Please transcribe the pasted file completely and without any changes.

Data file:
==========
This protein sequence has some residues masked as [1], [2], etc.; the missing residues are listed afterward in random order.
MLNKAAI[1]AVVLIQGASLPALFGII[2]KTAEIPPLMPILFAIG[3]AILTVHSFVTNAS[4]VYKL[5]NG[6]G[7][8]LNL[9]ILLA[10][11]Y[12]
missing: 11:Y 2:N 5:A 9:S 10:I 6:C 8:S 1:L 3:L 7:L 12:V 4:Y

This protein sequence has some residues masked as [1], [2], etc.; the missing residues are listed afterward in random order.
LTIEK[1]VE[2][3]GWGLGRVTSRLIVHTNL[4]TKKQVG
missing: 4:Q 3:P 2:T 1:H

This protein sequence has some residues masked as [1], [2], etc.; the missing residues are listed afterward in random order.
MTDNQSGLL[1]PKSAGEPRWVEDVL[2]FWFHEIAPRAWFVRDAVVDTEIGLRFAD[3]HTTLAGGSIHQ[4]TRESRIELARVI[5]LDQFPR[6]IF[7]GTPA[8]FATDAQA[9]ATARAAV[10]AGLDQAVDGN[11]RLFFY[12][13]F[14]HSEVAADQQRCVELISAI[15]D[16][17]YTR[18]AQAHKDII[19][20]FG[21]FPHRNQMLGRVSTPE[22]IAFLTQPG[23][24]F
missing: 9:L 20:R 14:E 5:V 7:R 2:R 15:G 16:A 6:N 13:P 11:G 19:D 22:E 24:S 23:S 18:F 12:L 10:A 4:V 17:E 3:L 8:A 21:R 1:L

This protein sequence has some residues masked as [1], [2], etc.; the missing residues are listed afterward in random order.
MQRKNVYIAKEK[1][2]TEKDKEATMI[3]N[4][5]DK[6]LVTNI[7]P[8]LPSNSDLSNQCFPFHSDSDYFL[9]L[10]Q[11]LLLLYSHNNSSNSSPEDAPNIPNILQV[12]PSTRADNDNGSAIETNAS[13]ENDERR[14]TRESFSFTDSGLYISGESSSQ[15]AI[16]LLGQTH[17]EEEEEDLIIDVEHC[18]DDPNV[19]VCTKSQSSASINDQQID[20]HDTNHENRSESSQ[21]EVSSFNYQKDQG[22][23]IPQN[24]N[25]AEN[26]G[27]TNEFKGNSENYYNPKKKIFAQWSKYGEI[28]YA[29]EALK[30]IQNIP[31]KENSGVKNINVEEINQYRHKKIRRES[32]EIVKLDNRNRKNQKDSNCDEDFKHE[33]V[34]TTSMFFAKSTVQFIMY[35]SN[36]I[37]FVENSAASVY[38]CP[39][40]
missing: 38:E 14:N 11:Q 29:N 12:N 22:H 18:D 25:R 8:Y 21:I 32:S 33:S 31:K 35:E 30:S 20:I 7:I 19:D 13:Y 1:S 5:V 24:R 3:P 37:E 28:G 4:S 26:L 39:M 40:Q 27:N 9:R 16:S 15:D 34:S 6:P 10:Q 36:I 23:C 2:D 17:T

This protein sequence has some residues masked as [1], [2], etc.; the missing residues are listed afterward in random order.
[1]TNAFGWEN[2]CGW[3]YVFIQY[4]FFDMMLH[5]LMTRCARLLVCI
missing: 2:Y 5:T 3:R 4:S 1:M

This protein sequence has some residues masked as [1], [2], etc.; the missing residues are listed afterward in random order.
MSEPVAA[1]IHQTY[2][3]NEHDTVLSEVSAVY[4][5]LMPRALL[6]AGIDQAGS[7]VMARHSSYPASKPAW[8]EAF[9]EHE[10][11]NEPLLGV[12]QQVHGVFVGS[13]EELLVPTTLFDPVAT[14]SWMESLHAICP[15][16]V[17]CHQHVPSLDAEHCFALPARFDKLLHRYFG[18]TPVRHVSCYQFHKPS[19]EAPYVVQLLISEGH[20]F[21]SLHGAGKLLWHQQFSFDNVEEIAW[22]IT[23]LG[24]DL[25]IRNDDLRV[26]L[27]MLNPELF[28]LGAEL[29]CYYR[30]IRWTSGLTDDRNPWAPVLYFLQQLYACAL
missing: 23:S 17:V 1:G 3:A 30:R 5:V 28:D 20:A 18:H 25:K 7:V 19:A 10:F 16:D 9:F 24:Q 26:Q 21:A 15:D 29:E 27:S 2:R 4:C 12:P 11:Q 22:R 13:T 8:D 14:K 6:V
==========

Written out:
This protein sequence has some residues masked as [1], [2], etc.; the missing residues are listed afterward in random order.
MLNKAAI[1]AVVLIQGASLPALFGII[2]KTAEIPPLMPILFAIG[3]AILTVHSFVTNAS[4]VYKL[5]NG[6]G[7][8]LNL[9]ILLA[10][11]Y[12]
missing: 11:Y 2:N 5:A 9:S 10:I 6:C 8:S 1:L 3:L 7:L 12:V 4:Y

This protein sequence has some residues masked as [1], [2], etc.; the missing residues are listed afterward in random order.
LTIEK[1]VE[2][3]GWGLGRVTSRLIVHTNL[4]TKKQVG
missing: 4:Q 3:P 2:T 1:H

This protein sequence has some residues masked as [1], [2], etc.; the missing residues are listed afterward in random order.
MTDNQSGLL[1]PKSAGEPRWVEDVL[2]FWFHEIAPRAWFVRDAVVDTEIGLRFAD[3]HTTLAGGSIHQ[4]TRESRIELARVI[5]LDQFPR[6]IF[7]GTPA[8]FATDAQA[9]ATARAAV[10]AGLDQAVDGN[11]RLFFY[12][13]F[14]HSEVAADQQRCVELISAI[15]D[16][17]YTR[18]AQAHKDII[19][20]FG[21]FPHRNQMLGRVSTPE[22]IAFLTQPG[23][24]F
missing: 9:L 20:R 14:E 5:V 7:R 2:R 15:G 16:A 6:N 13:P 11:G 19:D 22:E 24:S 23:S 18:F 12:L 10:A 4:V 17:E 3:L 8:A 21:R 1:L

This protein sequence has some residues masked as [1], [2], etc.; the missing residues are listed afterward in random order.
MQRKNVYIAKEK[1][2]TEKDKEATMI[3]N[4][5]DK[6]LVTNI[7]P[8]LPSNSDLSNQCFPFHSDSDYFL[9]L[10]Q[11]LLLLYSHNNSSNSSPEDAPNIPNILQV[12]PSTRADNDNGSAIETNAS[13]ENDERR[14]TRESFSFTDSGLYISGESSSQ[15]AI[16]LLGQTH[17]EEEEEDLIIDVEHC[18]DDPNV[19]VCTKSQSSASINDQQID[20]HDTNHENRSESSQ[21]EVSSFNYQKDQG[22][23]IPQN[24]N[25]AEN[26]G[27]TNEFKGNSENYYNPKKKIFAQWSKYGEI[28]YA[29]EALK[30]IQNIP[31]KENSGVKNINVEEINQYRHKKIRRES[32]EIVKLDNRNRKNQKDSNCDEDFKHE[33]V[34]TTSMFFAKSTVQFIMY[35]SN[36]I[37]FVENSAASVY[38]CP[39][40]
missing: 38:E 14:N 11:Q 29:N 12:N 22:H 18:D 25:R 8:Y 21:I 32:S 33:S 31:K 35:E 30:S 20:I 7:I 19:D 13:Y 1:S 5:V 24:R 3:P 37:E 28:G 4:S 26:L 39:M 40:Q 27:N 9:R 16:S 15:D 34:S 6:P 10:Q 36:I 23:C 2:D 17:T

This protein sequence has some residues masked as [1], [2], etc.; the missing residues are listed afterward in random order.
[1]TNAFGWEN[2]CGW[3]YVFIQY[4]FFDMMLH[5]LMTRCARLLVCI
missing: 2:Y 5:T 3:R 4:S 1:M

This protein sequence has some residues masked as [1], [2], etc.; the missing residues are listed afterward in random order.
MSEPVAA[1]IHQTY[2][3]NEHDTVLSEVSAVY[4][5]LMPRALL[6]AGIDQAGS[7]VMARHSSYPASKPAW[8]EAF[9]EHE[10][11]NEPLLGV[12]QQVHGVFVGS[13]EELLVPTTLFDPVAT[14]SWMESLHAICP[15][16]V[17]CHQHVPSLDAEHCFALPARFDKLLHRYFG[18]TPVRHVSCYQFHKPS[19]EAPYVVQLLISEGH[20]F[21]SLHGAGKLLWHQQFSFDNVEEIAW[22]IT[23]LG[24]DL[25]IRNDDLRV[26]L[27]MLNPELF[28]LGAEL[29]CYYR[30]IRWTSGLTDDRNPWAPVLYFLQQLYACAL
missing: 23:S 17:V 1:G 3:A 30:R 5:V 28:D 20:A 18:H 25:K 7:V 19:A 10:F 16:D 9:F 24:Q 26:Q 21:A 15:D 29:E 27:S 2:R 4:C 12:P 11:Q 22:R 13:T 8:D 14:K 6:V